NASCAR is one of the world’s most popular sports organizations. It’s easy to understand why. The intensity of NASCAR races makes them undeniably exciting.
However, not all NASCAR fans are content to simply watch the races and follow their favorite drivers. Some are also interested in NASCAR job opportunities.
Like most jobs in sports, working for NASCAR can give a fan the chance to enjoy a career that involves work they’re genuinely passionate about. If you’re interested in NASCAR jobs, here are some of the top opportunities to keep in mind.
Best Jobs In Nascar
NASCAR race officials have a very important responsibility. As fun and fast-paced as NASCAR races may be, this type of sport inherently involves a certain degree of risk. It’s crucial that someone take all steps necessary to ensure the danger to drivers is minimized.
They thoroughly check and test all vehicles to ensure optimal safety. Additionally, they’re responsible for enforcing the strict safety rules NASCAR requires racing teams to follow.
Keep in mind that race officials don’t work alone, as it’s the type of racing job that requires communication. NASCAR race officials operate like referees, communicating with one another throughout a race, particularly when they suspect a driver may have broken a rule or otherwise created an unsafe situation.
Don’t worry if you doubt you have the technical knowledge to take on this particular NASCAR job just yet. While it does help to have some technical background, it’s worth noting that NASCAR Technical Institute (part of the Universal Technical Institute) in Mooresville, NC, offers a training program. Consider applying if you’re interested in the type of racing job that will provide you with a front-row seat to the action.
As with most NASCAR jobs, your salary will depend on such factors as experience. The average salary for a NASCAR race official is $70,601, although the top earners can take in more than $127,229.
2. Pit Crew Member
Many people who dream of landing NASCAR team jobs aspire to be pit crew members. Like race coordinators, their role is essential. They not only help drivers stay safe, but they directly contribute to a team’s success. Their job can also be relatively fast-paced at times, which may appeal to those interested in the most dynamic and exciting sports jobs.
Just keep in mind, this is the type of NASCAR job that requires dedication. First of all, NASCAR pit crew members need to be some athletes themselves to some degree. NASCAR team trainers often put candidates through grueling physical tests to ensure they can keep up with the demands of the job.
Working your way up the ladder in this position also tends to require patience. Most pit crew members start out working races on lower NASCAR series, earning up to $600 per race, plus expenses. Many pit crew members work scores of these races before earning a regular spot on a team, which usually takes about four years.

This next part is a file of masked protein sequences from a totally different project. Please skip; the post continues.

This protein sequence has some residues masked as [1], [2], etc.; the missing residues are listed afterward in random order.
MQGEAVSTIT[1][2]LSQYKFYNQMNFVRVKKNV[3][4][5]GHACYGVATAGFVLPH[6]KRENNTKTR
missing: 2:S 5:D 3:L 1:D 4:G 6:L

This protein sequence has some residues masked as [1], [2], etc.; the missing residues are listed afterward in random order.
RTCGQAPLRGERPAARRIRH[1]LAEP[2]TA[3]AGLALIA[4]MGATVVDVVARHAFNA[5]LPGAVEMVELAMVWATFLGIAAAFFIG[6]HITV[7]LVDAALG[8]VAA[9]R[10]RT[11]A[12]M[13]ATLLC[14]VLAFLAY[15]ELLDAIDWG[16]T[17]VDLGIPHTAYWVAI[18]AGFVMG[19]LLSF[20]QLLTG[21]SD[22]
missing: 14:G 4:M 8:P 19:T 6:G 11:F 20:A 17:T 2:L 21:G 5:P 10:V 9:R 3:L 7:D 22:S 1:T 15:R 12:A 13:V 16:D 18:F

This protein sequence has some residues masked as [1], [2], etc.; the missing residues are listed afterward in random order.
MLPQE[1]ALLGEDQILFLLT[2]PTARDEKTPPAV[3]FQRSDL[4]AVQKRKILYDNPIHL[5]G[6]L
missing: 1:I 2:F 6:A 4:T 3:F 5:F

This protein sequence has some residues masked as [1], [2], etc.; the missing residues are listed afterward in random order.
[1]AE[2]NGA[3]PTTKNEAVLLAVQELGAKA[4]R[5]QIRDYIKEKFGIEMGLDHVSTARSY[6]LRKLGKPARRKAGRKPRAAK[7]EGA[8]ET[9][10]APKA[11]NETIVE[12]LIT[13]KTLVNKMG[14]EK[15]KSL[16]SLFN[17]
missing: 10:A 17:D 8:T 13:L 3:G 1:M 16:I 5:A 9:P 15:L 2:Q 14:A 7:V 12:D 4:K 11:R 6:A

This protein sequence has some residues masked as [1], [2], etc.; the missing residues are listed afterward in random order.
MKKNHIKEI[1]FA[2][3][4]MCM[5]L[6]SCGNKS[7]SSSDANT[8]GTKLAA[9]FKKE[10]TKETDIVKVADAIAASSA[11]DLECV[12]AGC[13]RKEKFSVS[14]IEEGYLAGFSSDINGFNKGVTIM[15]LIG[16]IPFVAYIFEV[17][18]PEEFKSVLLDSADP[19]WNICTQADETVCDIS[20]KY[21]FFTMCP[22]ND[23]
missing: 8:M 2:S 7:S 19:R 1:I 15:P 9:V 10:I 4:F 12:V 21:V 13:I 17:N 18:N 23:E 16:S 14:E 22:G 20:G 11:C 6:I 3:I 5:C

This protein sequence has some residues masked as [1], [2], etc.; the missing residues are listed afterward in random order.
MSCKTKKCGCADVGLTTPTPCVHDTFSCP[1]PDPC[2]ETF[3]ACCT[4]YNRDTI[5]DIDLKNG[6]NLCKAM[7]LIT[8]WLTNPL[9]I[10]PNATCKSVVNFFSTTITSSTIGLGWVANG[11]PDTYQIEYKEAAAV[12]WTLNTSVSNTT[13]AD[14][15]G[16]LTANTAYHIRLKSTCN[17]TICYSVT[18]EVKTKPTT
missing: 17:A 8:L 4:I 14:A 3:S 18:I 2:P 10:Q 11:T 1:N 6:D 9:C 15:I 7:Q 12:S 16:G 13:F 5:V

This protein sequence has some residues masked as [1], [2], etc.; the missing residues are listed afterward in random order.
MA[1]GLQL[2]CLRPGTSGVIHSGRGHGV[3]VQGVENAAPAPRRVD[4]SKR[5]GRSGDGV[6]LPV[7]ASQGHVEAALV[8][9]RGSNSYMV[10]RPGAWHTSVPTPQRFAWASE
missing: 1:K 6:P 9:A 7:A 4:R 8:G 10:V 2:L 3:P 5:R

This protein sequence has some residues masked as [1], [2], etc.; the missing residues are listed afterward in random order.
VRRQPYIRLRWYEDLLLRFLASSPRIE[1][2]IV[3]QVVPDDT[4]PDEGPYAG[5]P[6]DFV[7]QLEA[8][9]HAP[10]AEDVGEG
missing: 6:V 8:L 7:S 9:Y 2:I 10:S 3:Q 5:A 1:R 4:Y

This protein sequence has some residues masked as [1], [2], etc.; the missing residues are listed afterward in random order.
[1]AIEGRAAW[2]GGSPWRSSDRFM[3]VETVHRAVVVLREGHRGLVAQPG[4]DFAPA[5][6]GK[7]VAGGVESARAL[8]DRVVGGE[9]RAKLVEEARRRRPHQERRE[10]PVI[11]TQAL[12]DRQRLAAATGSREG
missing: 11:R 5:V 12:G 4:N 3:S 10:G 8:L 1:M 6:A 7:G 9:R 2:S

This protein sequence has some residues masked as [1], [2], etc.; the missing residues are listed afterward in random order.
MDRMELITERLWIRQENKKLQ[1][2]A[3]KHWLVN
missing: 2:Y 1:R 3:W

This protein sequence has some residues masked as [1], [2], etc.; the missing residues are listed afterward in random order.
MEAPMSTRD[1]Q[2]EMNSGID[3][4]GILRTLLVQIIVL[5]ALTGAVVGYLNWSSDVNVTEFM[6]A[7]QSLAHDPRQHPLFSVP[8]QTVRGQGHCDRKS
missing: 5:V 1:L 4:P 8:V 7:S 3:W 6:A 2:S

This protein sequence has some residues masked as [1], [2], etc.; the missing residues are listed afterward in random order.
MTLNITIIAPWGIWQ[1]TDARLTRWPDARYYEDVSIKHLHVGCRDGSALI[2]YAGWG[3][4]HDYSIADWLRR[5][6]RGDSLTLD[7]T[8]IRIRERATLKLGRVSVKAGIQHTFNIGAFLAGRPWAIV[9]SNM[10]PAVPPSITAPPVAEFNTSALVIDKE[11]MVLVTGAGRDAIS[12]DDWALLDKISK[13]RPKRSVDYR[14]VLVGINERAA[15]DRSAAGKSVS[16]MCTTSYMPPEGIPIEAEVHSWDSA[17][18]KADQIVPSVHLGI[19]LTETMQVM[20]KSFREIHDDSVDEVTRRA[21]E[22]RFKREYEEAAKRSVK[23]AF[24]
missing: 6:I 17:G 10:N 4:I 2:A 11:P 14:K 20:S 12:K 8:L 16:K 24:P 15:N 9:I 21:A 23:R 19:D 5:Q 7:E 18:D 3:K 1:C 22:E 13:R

That said, pit crew members who do reach this level can make up to $120,000 annually, with some of the top performers taking in as much as $200,000, according to Phil Horton, NASCAR’s director of athletic performance. If you’re willing to work hard, you could join their ranks.
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3. Marketing or Public Relations Specialist
It’s important to understand that not all NASCAR jobs are necessarily NASCAR team jobs (or any other position that involves being directly involved in races). For instance, like virtually all other major sports organizations, NASCAR also relies on marketing and PR experts to help them promote races and events to the public.
The importance of sports marketing jobs is also growing. That’s because, along with such traditional channels as TV, radio, and print, sports organizations like NASCAR must also now market themselves via digital channels. Therefore, it’s likely NASCAR job opportunities for those interested in marketing will only increase in the coming years.
Another option to consider is a job in NASCAR’s PR department. While marketers directly promote the organization, a PR specialist is more involved in making sure the organization has a positive relationship with the public and all stakeholders. For example, if an accident occurred during a race, a PR specialist might coordinate a campaign to ensure the public understands NASCAR is doing everything it can to avoid similar incidents in the future.
The amount of money you earn in one of these positions will depend on your specific role. Someone just starting in the marketing department will naturally earn less than someone managing it. However, the typical marketing manager salary range across most industries is about $50,000 to $140,000. A PR manager usually takes in between $50,000 and $100,000.
4. Events Coordinator
Anyone who has ever been to a NASCAR race (or simply watched one on TV) knows that they are massive events. The people organizing them need to account for a range of factors, including fan attendance, media presence, food service, safety measures, and much, much more.
Someone is responsible for making sure these events run as smoothly as possible. That person is an event coordinator. As the name implies, they coordinate with all relevant parties to ensure a safe and enjoyable race for everyone involved. This is the type of sports job you might pursue if you have strong attention to detail and the ability to work well with others.
Although official salary info for NASCAR event coordinators isn’t available, the average salary for a general sports event coordinator is about $45,000.
NASCAR Jobs: Get in on the Action
Remember, these are by no means the only NASCAR job opportunities available to someone looking to work for the organization. They’re simply some of the more significant. Luckily, as this list probably helped you realize, regardless of your specific skills, experience, and interests, there’s a good chance you can find the ideal NASCAR job for your goals.